A hairy affair

© Pixabay

You might not realise it but the hairbrush or comb you are using is most likely made out of plastic. This shows that plastic really is everywhere and hard to avoid. I would recommend not throwing your hairbrush away, as doing this while it could still be used is also wasteful. Instead, I would opt for a hairbrush or comb made out of wood — the next time you need to buy a new one as these are much more eco-friendly .

The bottom line

Finally, one of the items that creates the most waste and often remains unnoticed is toilet paper. Everyone uses several sheets a day and thus creates a lot of waste. This bathroom essential can be improved by opting for toilet paper made out of recycled materials which comes in paper, instead of plastic, packaging. This would avoid the plastic waste as there is no packaging and the actual toilet paper is completely biodegradable. Another option is ‘tree free’ toilet paper which is made out of fast-growing plants such as bamboo, and also comes in plastic free packaging. As it is made out of plants that grow much faster than normal trees, used for paper production, it is more sustainable in the long run and could save some trees.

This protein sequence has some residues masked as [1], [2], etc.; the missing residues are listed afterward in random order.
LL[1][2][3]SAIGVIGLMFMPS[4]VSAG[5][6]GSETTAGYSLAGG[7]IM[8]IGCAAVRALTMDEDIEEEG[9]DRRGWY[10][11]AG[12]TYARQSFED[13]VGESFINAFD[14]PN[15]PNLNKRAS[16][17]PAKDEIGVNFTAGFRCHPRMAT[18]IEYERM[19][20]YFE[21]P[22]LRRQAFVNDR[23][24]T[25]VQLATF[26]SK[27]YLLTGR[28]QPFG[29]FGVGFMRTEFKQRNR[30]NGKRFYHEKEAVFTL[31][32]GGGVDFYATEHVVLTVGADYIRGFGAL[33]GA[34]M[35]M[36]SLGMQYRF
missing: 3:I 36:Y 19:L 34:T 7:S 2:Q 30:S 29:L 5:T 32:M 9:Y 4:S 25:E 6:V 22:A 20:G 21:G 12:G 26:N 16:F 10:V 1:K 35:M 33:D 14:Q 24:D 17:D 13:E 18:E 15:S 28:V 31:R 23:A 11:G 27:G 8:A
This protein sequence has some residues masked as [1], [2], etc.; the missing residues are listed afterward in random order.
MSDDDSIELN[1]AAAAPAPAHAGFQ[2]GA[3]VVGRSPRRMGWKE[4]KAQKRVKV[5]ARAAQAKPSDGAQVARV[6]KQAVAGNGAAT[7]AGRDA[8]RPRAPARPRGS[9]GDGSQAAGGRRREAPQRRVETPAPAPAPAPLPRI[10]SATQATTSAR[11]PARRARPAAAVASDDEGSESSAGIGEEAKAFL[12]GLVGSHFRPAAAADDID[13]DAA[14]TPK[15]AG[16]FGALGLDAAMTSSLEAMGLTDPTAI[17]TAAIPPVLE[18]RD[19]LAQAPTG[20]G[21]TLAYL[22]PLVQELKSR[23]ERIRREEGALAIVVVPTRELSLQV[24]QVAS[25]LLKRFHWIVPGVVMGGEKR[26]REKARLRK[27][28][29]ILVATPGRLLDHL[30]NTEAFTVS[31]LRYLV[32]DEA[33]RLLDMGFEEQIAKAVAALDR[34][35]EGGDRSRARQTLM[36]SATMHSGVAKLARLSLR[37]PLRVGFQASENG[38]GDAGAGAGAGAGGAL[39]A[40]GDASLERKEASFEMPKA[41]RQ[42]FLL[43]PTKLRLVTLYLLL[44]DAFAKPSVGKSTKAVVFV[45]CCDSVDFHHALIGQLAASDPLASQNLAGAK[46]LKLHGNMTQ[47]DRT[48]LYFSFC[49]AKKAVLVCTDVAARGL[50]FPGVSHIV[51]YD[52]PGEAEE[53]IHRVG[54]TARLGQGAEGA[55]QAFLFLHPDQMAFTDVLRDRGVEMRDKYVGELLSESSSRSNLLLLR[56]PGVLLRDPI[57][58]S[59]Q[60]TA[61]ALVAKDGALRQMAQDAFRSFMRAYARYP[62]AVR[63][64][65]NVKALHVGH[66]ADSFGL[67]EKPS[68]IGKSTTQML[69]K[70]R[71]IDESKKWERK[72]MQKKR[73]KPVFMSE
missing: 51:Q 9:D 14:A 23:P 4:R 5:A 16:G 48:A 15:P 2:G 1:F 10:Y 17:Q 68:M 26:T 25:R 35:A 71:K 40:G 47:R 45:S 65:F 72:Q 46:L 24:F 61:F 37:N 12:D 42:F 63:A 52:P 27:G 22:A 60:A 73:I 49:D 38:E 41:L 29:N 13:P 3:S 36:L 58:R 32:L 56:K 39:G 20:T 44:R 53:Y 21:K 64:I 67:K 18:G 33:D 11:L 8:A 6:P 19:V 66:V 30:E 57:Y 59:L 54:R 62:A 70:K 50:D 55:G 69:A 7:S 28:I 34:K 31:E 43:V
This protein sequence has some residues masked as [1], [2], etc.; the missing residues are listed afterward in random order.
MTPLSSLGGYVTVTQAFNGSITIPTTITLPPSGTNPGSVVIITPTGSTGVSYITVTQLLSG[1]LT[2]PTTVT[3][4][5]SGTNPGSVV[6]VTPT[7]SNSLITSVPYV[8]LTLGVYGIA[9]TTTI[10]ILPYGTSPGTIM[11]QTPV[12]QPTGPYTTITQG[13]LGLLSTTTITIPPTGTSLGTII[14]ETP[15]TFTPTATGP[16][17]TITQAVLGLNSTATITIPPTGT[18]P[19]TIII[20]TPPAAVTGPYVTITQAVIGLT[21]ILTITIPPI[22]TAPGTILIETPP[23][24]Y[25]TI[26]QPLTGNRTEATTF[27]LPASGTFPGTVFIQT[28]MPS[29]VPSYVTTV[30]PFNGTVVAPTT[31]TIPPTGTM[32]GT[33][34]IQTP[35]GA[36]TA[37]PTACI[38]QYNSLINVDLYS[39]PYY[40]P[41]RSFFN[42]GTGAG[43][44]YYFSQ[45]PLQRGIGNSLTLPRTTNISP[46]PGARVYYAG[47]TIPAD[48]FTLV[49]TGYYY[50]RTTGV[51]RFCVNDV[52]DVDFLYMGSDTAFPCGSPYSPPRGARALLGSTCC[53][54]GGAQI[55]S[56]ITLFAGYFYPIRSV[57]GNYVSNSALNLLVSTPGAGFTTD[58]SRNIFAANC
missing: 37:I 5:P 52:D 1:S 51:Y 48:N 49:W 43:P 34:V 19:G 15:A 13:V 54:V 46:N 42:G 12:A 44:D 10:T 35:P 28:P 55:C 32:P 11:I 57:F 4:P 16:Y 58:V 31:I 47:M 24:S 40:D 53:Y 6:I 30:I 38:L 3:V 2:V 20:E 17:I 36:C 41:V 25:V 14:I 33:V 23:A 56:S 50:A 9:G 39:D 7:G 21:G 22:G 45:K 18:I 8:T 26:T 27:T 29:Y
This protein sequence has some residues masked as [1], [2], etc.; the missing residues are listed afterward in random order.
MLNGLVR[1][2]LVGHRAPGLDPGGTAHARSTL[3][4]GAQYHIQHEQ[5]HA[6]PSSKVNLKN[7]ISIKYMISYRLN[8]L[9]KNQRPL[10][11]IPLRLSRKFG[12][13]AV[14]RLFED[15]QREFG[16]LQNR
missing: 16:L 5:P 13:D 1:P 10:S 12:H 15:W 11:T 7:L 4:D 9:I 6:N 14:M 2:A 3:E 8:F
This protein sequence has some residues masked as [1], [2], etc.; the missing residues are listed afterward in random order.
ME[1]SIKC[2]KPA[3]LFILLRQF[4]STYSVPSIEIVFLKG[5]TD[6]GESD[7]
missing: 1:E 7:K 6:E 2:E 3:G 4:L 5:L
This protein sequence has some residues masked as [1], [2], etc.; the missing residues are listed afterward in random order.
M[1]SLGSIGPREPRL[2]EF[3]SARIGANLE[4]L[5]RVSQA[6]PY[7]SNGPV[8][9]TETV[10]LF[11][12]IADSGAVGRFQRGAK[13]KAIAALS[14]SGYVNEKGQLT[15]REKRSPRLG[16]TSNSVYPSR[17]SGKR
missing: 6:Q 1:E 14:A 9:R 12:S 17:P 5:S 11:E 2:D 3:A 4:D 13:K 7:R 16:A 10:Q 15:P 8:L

Unfortunately, these options are not yet available in most ordinary supermarkets.

Similarly to the hairbrush, you might not realise that your toilet brush is completely or partly made out of plastic. Here you can opt for one made out of wood when buying a new one, the latter is recyclable and avoids plastic waste.

Finally, there is a waste free option for almost every bathroom product. In general you can find products I haven’t mentioned here, such as moisturiser, in glass jars, which can replace your plastic bottles.

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Questions? Comments? Further suggestions for living an eco-friendly lifestyle? Leave a comment below!